The content on this page is currently in draft as or team finalizes it. We expect to finalize this page in August. In the meantime, if you have any questions, email email@example.com.
You will find form design standards throughout this section of the website. We've laid these standards out here as a reference for staff who are in the process of drafting their forms.
Form design standards for web forms
Most web forms will have a service design element where your team may work with a user experience lead to learn more about user and business needs. This will inform how the web form will function.
The branding elements for web forms come from the Yukon.ca Design System so all web forms are consistent in how they look and feel. Online design patterns will be applied for consistency in the user experience.
The cancel button should be styled as a secondary button so it has less prominence than the “Print” or “Submit” button.
How buttons should function
- If a person clicks the “Go back a step” or “Cancel” button, any changes made to checkboxes or radio buttons should be discarded and the original settings reinstated.
- If a person clicks the “Go back a step” and then “Continue to next step” buttons, interpret this as an undo-redo pair. The appearance of the controls should show the person’s changes as if they had never clicked the “Go back a step” button. These changes will not take effect until the users submits the form.
Fields are the spaces or places for people to add their inputs to a form. Web form fields should:
- appear as a single row;
- be at least 48 pixels high for mobile devices;
- allow for text size to be a minimum of 16px in size;
- be sized to correspond to the expected input; and
- separate groups of fields (these should be tagged for screen readers).
Labels describe what a person should input. Every web form field should have a label:
- between 1 and 3 words to make it easier for people to scan;
- written in sentence case;
- aligned to the top-left; and
- associated with form fields using the "for" attribute for screen readers.
- adding a colon after your label;
- hiding labels (unless the surrounding context makes them unecessary); and
- using inline labels as placeholder text.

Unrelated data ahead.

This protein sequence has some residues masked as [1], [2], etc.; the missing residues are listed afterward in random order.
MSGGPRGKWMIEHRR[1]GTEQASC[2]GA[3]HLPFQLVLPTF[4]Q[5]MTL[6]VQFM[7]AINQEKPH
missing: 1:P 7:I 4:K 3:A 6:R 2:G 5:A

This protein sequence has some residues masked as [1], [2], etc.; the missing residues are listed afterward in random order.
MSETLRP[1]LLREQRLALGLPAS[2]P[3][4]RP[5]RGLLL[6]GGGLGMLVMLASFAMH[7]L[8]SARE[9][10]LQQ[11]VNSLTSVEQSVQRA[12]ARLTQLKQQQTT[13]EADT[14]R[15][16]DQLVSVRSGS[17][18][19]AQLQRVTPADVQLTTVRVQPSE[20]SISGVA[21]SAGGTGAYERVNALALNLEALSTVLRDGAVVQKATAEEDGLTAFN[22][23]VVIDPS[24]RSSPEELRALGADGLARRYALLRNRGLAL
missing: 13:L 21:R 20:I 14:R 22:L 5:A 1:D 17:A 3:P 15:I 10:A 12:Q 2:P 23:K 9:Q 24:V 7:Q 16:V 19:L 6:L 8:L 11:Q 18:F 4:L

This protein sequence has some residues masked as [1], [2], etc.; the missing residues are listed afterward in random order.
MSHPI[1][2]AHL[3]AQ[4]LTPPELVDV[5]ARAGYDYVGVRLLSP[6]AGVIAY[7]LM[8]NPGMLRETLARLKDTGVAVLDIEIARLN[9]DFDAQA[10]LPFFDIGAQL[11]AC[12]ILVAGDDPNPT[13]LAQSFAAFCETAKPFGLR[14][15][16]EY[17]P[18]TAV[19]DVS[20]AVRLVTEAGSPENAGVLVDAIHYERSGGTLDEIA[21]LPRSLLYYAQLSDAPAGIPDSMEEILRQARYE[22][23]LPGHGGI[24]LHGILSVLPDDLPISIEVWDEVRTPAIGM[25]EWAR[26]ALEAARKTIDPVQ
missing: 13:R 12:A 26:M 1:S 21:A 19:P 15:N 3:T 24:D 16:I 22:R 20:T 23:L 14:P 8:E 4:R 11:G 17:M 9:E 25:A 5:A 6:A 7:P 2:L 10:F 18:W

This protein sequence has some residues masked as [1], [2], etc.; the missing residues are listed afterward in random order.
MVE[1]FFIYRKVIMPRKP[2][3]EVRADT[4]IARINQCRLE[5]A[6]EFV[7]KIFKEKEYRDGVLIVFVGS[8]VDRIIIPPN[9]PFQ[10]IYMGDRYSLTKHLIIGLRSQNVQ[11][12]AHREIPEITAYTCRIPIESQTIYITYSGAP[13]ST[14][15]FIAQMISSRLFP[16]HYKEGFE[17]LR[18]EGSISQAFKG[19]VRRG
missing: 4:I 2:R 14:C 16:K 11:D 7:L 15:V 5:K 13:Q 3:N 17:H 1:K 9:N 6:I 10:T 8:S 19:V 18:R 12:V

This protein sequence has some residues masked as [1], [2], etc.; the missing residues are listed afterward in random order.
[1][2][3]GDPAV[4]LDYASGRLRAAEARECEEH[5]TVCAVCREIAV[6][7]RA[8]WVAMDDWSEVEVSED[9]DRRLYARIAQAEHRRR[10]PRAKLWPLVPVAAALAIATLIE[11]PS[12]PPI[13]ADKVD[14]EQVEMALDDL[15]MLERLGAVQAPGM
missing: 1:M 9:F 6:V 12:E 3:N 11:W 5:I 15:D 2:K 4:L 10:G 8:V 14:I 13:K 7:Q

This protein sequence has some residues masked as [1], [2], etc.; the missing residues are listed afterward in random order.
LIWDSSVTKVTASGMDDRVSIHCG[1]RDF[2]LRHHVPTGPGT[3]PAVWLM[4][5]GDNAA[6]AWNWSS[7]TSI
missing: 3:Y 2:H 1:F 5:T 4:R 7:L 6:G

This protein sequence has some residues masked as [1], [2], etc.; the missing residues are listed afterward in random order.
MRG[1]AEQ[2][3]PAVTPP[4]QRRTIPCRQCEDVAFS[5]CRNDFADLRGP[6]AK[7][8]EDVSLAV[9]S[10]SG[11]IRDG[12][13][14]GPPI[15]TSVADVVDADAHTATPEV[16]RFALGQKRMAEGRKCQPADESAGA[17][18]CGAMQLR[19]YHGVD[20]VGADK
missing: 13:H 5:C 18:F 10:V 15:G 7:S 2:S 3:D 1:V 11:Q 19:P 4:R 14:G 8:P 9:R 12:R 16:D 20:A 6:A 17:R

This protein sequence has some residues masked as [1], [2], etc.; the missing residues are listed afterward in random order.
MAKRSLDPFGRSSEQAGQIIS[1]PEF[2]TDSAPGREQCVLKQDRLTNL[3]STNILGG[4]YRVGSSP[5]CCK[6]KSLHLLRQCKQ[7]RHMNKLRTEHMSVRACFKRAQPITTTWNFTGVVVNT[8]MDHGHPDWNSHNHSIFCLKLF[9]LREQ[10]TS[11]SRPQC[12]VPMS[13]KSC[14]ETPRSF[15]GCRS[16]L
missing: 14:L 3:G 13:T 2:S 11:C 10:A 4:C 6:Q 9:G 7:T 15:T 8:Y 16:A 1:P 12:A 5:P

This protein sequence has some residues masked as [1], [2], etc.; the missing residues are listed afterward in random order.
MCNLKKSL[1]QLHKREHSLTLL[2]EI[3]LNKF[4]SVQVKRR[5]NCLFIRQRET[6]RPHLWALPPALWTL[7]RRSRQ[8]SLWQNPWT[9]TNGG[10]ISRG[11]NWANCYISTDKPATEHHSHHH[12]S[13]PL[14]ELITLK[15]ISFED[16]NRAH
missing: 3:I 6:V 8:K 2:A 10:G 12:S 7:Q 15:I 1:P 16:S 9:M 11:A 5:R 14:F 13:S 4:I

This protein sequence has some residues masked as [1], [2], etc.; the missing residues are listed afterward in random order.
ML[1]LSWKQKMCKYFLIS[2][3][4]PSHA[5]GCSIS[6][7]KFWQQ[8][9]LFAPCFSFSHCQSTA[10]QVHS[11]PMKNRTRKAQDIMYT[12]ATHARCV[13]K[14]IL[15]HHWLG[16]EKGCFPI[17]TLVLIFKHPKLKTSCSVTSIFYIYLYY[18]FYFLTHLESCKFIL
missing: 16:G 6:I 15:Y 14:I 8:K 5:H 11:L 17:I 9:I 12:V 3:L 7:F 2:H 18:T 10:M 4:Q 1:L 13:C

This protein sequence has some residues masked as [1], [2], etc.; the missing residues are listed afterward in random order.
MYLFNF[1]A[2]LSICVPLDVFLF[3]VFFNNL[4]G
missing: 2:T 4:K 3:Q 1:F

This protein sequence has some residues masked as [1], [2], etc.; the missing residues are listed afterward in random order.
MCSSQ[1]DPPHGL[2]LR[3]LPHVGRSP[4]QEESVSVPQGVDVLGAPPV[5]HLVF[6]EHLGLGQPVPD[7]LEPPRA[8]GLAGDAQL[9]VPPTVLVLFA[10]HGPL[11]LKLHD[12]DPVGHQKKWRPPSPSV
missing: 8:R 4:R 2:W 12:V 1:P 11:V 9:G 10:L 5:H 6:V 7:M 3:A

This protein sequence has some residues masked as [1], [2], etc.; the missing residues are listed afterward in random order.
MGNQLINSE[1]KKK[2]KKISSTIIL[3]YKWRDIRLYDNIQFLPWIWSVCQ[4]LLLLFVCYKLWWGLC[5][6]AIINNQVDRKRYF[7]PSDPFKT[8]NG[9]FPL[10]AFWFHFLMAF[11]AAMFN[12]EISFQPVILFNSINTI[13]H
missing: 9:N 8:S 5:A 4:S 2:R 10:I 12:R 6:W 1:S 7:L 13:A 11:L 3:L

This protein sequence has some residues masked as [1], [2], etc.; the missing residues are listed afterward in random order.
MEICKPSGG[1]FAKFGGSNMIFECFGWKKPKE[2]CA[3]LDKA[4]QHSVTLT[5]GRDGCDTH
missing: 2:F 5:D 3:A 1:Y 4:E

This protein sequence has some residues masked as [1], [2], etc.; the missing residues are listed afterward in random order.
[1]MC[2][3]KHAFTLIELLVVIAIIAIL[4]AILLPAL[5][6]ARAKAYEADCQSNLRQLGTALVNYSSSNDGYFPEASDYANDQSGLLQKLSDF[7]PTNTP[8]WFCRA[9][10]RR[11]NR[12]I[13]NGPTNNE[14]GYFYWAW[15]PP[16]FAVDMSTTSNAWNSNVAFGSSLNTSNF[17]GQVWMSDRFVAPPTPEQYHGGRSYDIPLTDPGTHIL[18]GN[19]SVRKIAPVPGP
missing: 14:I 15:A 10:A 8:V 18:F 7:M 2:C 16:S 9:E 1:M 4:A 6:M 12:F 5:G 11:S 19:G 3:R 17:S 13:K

- As soon as a person starts typing, the label disappears and they have to remember it as they type.
- If a person navigates your form using the Tab key, they might completely miss seeing that information is required.
Links for web forms will be styled to follow our guidance for colour and pallettes for digital service.
Form design standards for PDF forms
The forms design standards for PDFs were developed to ensure government forms have consistency and apply best practices and design principles. This means they are easier for people to see, understand and interact with.
PDF forms should have a 3/8 of an inch (0.375 inch) border. This will ensure they can be printed out on most printers.
Buttons appear at the bottom of PDF forms when people are viewing them online. These buttons do not appear on print versions of the form. Commonly used buttons include:
- Print form
- Clear form
- Attach file
- Submit by email
Most government forms are designed using a box format. This makes it easier for the public to know where to include their information. It also gives us the greatest amount of space to collect the data.
Each box must have a label. The label will appear in the top left corner of the box without colons.
PDF forms are in black and white. This includes logos and other images.
When you get your draft PDF form back to review, you’ll see the forms designer applied a “Draft” watermark in the background. They will remove the watermark once the form meets the government’s standards and the form is published.
It's important that PDF forms are designed with a good balance between the content and the white space. Your forms designer will ensure your form is designed to the following specifications.
- The border is compatible with most printers. To achieve this, allow a 3/8 of an inch (0.375 inch) border for printing.
- Forms filled out “in the field” will be large enough to accommodate handwritten information. To achieve this you should allow 1 inch for every 5 characters.
- The standard spacing is 6 lines to the inch vertical spacing and 10 characters to the inch horizontal spacing.
Links for online PDFs will be blue. If your form is only meant for print, the links will appear black.
Headings for sections are in all caps. The text is white and the background is black to provide good contrast.
Forms are designed to allow 1/2 of an inch (0.5 inch) vertically and 3 inches horizontally.
The standard spacing is 6 lines to the inch vertical spacing and 10 characters to the inch horizontal spacing.
For margins, PDF forms should maintain a border minimum of 5/16 of an inch (0.3125 inch) margin around the document for printer gripping and at least 1 inch on the inside or left margin for binding, if required.
If you expect people filling out your form are likely to print it off and fill it in by hand, allow 5 characters to an inch horizontally and 3 lines to an inch vertically.
Fields should be large enough to accommodate handwritten information. Allow 1 inch for ever 5 characters.
If you expect people filling out your form will do online using a computer or mobile device, allow 10 pica characters to an inch horizontally and 3 lines to an inch vertically for double spacing.
Columns of figures
Allow 8 handwritten figures to an inch, including spaces between dollars and cents or 10 typed figures to an inch, including spaces.
Data fields groupings
Data fields that are similar in purpose or nature are grouped together, enclosed in a box and preceded by a section title.
Data fields are organized on the form so that data entry progresses in a logical manner (left to right and top to bottom).
Forms are password protected until they are published or printed. This ensures they cannot be altered.